A school in one of Saint John’s most at-risk neighbourhoods once threatened by closure because of low enrolment has seen its population grow, thanks to an influx of Syrian students.

Enrolment at Hazen White-St. Francis (HWSF) has grown by 43 per cent since government-sponsored Syrian refugees started settling last year in the nearby Crescent Valley neighbourhood.

“We were dangerously close, I would say, to not having enough population to warrant keeping the school open,” said Paul Kelly, who’s been teaching at the school for almost two decades.

“We did stay open, thank goodness, and now we’re thriving.”

The Syrian students, from kindergarten through Grade 8, participate in all aspects of student life.

Some arrive before 8 a.m. to get breakfast.

Hussein Al-Ali, 13, said he’s made lots of friends and he’s active on all the school’s sport teams.

On Tuesday, he played on the school’s co-ed soccer team when the Huskies won the semi-finals.

“It was pretty confusing. Everything was confusing,” says Al-Ali about his arrival in New Brunswick.

“It was so hard to communicate with people and now it’s way better.”

Morning announcements in English and Arabic


‘We were dangerously close, I would say, to not having enough population to warrant keeping the school open,’ said Paul Kelly, who’s been teaching at HWSF for almost two decades. (CBC)

In the morning, Syrian students participate enthusiastically in singing the national anthem over the public address system.

They also volunteer to help with school announcements in English and in Arabic.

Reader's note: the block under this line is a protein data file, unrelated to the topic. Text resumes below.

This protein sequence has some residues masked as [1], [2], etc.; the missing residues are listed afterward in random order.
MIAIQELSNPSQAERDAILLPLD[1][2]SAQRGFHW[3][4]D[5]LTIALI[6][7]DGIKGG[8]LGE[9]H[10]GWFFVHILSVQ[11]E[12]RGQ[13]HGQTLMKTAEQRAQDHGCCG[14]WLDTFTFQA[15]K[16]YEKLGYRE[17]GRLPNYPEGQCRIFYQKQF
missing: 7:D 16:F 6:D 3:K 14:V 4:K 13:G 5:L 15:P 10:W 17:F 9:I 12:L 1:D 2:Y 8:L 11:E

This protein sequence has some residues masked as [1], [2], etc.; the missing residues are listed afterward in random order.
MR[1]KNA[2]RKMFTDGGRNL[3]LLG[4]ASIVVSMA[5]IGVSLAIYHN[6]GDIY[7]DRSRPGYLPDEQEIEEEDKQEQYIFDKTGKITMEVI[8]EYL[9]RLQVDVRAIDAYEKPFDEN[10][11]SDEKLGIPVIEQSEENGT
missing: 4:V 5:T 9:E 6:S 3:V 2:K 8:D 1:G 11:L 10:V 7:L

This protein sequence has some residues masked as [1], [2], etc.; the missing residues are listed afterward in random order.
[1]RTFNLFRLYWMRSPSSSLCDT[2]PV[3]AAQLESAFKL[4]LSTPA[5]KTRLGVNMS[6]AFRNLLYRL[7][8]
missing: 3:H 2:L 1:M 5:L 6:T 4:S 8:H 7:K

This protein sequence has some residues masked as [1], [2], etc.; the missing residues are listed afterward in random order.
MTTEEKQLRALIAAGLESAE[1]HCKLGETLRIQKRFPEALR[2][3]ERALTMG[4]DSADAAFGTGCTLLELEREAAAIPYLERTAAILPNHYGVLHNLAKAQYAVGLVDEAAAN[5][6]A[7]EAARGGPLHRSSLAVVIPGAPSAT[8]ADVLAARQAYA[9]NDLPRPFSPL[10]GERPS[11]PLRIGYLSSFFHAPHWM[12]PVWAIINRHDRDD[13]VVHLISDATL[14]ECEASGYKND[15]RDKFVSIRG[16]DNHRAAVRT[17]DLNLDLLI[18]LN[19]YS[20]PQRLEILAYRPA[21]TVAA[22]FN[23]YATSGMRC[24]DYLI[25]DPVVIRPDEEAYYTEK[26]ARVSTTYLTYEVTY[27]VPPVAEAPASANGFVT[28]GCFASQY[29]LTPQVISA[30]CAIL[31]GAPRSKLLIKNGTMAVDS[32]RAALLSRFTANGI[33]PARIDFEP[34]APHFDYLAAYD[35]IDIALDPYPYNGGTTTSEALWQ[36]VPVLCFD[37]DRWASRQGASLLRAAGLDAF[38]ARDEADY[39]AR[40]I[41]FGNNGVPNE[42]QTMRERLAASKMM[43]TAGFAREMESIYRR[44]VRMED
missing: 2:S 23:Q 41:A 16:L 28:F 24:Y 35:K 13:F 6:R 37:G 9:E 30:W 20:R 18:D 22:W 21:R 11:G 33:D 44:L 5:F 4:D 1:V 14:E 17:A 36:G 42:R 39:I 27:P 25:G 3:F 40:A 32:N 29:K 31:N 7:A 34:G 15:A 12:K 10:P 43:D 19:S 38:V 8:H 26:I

In some classrooms, almost half the students are Syrian.

“We’re coming close to 50 per cent,” said principal Megan Donovan.

“It’s working out really well.”

Last year, administrators say the school celebrated its first ever multicultural event.

“We had such a large audience and to bring everyone together to celebrate, through music and dance and food, it was such a successful evening” said vice-principal Stephanie Marr.

“You could really feel the enthusiasm through the building.”

School still not safe from closure

Influx of Syrian students helps Saint John school stay open

The Anglophone South School District is currently evaluating the future of seven inner city schools in Saint John, where enrolment has been steadily declining.

“The status quo is not an option,” said Robert Fowler, chair of the district education council.

“These schools are half-full.”

Fowler, who attended HWSF in his youth, says the Syrian influx doesn’t mean the school will be spared from an overall rationalization plan.

“The bump was great to have,” he said.  But Fowler said it would take an overall sustained pattern of growth to prompt reconsideration.

HWSF was built in 1961 and part of the school is leased from the Catholic diocese.

Total enrolment has declined almost every year from 215 students in 2001 to 145 students in 2015.

Current enrolment is 207.